U.S. at 583; Lyndonville Savings, 211 F.3d at 700. The Court may fulfill
its duty by reference to evidence outside the pleadings. See Phifer v.
City of New York, 289 F.3d 49, 55 (2d Cir. 2002). Furthermore, in
resolving a challenge to subject matter jurisdiction, the Court does not
draw inferences in favor of the plaintiff. See Newsom-Lang v. Warren
International, 129 F. Supp.2d 662, 663-64 (S.D.N.Y. 2001).
Out of concern for federal-state comity, Congress enacted the
anti-injunction statute, 28 U.S.C. § 2283, which provides that:
A court of the United States may not grant an injunction
to stay proceedings in a State court except as expressly
authorized by Act of Congress, or where necessary in aid
of its jurisdiction, or to protect or effectuate its
See also Younger v. Harris, 401 U.S. 37 (1971). Furthermore, the Supreme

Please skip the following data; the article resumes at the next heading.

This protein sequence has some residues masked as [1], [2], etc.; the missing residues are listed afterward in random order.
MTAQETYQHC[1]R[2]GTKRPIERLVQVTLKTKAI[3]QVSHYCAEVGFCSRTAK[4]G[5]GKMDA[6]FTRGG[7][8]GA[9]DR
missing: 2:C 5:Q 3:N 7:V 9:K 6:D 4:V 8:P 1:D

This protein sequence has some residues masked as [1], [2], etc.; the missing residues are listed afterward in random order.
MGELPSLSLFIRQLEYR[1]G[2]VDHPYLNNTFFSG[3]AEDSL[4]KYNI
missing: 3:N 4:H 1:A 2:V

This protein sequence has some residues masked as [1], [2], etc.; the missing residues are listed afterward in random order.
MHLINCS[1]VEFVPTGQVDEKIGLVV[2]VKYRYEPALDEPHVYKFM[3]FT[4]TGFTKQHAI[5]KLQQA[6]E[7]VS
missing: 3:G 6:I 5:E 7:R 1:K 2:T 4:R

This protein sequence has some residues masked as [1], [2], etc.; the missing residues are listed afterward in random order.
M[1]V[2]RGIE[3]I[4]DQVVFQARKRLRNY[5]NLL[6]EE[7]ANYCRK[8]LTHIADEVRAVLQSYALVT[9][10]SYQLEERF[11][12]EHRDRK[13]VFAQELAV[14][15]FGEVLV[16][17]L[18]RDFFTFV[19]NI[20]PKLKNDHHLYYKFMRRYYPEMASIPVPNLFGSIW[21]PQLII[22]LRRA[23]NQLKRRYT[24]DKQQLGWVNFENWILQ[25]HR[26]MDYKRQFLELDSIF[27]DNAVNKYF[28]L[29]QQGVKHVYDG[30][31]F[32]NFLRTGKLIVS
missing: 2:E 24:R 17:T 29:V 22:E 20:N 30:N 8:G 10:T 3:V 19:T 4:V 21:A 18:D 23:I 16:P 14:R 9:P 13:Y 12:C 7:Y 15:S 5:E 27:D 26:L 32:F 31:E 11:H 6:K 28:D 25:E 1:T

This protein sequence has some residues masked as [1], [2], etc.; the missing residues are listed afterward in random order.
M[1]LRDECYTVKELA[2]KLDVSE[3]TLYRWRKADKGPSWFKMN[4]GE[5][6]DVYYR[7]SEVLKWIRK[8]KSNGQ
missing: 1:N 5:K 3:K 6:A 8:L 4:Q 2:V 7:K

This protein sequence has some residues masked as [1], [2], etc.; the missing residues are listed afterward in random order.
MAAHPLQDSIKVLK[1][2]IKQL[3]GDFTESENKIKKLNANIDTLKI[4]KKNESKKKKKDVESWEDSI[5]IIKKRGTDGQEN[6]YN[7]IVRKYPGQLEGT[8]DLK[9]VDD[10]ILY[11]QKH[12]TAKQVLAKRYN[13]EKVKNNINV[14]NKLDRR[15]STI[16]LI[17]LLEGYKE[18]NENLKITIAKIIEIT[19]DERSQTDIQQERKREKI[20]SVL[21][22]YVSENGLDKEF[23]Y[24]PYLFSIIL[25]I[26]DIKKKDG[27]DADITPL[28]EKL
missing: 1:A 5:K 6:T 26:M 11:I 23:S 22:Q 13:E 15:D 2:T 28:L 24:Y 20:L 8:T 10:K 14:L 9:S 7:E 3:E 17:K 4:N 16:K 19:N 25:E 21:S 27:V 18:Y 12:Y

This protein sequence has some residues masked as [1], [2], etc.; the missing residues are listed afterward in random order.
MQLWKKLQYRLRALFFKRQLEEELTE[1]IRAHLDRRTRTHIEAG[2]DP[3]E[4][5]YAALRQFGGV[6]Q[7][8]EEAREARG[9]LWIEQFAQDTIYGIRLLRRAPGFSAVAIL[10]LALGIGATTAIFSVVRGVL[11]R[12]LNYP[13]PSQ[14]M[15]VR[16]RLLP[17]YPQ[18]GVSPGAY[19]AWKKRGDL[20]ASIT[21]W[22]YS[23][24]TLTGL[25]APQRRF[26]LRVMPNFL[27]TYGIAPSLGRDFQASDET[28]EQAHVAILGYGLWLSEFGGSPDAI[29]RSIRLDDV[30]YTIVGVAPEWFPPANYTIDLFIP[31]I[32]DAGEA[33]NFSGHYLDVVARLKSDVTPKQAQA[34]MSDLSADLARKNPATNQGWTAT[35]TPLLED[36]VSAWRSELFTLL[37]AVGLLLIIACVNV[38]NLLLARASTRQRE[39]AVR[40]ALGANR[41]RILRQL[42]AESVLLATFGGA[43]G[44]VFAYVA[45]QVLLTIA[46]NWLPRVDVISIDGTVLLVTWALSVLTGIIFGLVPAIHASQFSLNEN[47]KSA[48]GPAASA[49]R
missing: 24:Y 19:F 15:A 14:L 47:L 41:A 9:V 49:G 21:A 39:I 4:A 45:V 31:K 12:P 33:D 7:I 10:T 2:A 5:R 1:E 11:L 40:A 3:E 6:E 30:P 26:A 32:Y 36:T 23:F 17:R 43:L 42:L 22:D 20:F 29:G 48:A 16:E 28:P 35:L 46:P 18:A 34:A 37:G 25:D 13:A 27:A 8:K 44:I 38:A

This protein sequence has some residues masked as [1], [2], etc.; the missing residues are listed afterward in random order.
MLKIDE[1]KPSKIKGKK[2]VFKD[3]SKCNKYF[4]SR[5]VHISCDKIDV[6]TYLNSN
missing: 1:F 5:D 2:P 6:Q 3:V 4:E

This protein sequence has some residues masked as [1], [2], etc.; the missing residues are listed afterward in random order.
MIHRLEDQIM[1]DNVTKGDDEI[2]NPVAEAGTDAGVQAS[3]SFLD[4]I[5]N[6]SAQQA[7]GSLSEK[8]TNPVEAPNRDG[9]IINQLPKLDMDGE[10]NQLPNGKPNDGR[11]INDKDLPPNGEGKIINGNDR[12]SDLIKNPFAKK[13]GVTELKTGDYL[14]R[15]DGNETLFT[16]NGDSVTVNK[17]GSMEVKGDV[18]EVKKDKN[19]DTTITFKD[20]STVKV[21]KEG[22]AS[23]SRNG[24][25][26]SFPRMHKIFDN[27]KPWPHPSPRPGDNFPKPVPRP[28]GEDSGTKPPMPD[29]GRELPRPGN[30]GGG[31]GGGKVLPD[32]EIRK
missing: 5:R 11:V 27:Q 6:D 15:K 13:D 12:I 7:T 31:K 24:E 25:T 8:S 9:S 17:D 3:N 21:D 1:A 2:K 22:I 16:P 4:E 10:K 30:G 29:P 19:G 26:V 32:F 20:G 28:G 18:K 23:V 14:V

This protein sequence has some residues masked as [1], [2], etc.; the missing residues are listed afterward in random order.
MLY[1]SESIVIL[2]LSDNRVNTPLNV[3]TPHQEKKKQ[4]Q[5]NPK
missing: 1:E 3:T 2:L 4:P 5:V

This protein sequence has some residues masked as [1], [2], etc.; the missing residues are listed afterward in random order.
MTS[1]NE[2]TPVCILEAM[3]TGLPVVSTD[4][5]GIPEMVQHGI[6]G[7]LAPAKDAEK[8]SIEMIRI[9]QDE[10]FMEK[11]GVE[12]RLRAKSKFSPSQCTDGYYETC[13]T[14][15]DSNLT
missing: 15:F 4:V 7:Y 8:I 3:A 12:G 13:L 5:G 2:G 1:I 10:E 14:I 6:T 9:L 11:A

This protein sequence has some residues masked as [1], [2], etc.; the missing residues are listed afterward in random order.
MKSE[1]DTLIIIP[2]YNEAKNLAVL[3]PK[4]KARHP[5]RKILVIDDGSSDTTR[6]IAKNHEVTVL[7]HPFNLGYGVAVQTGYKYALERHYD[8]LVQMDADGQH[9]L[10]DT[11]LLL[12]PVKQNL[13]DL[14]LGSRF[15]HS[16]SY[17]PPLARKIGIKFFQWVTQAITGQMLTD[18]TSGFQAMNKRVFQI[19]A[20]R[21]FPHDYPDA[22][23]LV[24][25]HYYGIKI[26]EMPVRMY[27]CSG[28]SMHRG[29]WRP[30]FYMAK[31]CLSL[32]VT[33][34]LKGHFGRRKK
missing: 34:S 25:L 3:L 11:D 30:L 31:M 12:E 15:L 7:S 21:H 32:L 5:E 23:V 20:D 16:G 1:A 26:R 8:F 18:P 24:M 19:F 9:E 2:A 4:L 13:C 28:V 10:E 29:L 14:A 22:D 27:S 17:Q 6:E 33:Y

Court is the exclusive forum for appellate review of state court
decisions concerning federal laws. See 28 U.S.C. § 1257; Rooker v.
Fidelity Trust Co., 263 U.S. 413, 416 (1923); District of Columbia v.
Feldman, 460 U.S. 462, 482-83 (1983). The Rooker-Feldman doctrine bars
direct review in the lower federal courts of a state court decision, even
if the state decision is based on an erroneous reading or
federal law. See ASARCO Inc. v. Kadish, 490 U.S. 605, 522 (1989); Moccio
v. New York State Office of Court Adm'n, 95 F.3d 195, 197 (2d Cir.
1996); see also Harris v. New York State Dept of Health, 202 F. Supp.2d 143
The Second Circuit recently visited these rules and principles in its